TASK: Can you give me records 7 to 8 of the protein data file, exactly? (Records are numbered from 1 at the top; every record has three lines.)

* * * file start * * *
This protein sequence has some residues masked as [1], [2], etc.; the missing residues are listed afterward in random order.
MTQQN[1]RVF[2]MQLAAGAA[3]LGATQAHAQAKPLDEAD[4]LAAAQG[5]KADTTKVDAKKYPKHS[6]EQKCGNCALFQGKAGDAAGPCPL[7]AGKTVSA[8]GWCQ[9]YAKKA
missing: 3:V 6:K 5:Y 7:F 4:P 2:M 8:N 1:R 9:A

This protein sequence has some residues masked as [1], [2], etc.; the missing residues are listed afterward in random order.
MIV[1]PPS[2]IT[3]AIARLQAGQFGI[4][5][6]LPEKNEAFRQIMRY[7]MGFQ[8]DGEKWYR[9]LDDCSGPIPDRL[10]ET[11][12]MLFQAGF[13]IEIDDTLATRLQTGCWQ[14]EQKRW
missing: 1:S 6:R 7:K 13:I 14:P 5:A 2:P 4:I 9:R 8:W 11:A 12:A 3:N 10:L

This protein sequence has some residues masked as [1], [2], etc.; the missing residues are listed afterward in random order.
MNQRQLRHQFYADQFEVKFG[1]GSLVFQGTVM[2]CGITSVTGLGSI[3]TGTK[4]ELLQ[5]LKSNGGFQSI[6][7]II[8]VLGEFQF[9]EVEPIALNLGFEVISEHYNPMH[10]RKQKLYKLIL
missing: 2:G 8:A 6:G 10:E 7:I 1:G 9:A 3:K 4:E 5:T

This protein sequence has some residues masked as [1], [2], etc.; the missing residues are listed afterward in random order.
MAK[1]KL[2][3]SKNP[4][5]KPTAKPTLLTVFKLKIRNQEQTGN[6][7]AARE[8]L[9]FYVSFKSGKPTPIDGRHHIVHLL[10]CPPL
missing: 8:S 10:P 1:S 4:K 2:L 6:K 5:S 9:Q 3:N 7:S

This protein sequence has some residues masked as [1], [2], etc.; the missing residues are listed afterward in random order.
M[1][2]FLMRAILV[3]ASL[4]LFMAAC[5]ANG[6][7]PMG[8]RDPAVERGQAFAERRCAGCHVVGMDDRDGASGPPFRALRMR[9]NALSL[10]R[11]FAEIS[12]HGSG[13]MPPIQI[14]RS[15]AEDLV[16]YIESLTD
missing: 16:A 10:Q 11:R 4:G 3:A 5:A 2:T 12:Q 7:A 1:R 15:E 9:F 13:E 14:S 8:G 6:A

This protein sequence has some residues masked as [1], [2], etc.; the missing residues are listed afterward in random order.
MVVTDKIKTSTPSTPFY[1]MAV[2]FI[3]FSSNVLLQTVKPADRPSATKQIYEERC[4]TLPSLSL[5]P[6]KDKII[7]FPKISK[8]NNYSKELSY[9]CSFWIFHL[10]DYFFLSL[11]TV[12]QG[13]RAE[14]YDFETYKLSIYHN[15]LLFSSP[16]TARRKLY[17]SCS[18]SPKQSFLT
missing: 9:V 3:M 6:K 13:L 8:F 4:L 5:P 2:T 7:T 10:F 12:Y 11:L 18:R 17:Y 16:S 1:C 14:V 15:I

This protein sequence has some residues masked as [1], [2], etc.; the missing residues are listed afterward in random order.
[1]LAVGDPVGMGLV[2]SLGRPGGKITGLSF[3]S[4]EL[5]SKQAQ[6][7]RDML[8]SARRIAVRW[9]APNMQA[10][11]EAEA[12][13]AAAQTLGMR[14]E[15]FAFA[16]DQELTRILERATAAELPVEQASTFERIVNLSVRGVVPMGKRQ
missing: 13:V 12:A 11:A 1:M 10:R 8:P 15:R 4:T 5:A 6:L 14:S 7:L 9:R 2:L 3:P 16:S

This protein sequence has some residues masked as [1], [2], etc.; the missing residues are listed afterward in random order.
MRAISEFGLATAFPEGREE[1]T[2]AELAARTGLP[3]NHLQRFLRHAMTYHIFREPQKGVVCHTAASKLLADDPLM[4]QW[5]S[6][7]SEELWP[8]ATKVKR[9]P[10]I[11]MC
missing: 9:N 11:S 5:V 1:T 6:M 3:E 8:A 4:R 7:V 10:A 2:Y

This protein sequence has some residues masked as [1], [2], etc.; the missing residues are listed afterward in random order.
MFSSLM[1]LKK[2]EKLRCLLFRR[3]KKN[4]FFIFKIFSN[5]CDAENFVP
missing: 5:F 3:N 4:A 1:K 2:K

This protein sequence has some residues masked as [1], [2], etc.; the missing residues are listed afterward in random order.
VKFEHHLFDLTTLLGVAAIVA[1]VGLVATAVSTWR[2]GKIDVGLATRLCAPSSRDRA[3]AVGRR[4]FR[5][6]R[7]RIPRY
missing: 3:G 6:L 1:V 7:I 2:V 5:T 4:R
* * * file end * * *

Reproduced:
This protein sequence has some residues masked as [1], [2], etc.; the missing residues are listed afterward in random order.
[1]LAVGDPVGMGLV[2]SLGRPGGKITGLSF[3]S[4]EL[5]SKQAQ[6][7]RDML[8]SARRIAVRW[9]APNMQA[10][11]EAEA[12][13]AAAQTLGMR[14]E[15]FAFA[16]DQELTRILERATAAELPVEQASTFERIVNLSVRGVVPMGKRQ
missing: 13:V 12:A 11:A 1:M 10:R 8:P 15:R 4:T 5:A 6:L 14:S 7:L 9:R 2:L 3:P 16:S

This protein sequence has some residues masked as [1], [2], etc.; the missing residues are listed afterward in random order.
MRAISEFGLATAFPEGREE[1]T[2]AELAARTGLP[3]NHLQRFLRHAMTYHIFREPQKGVVCHTAASKLLADDPLM[4]QW[5]S[6][7]SEELWP[8]ATKVKR[9]P[10]I[11]MC
missing: 9:N 11:S 5:V 1:T 6:M 3:E 8:A 4:R 7:V 10:A 2:Y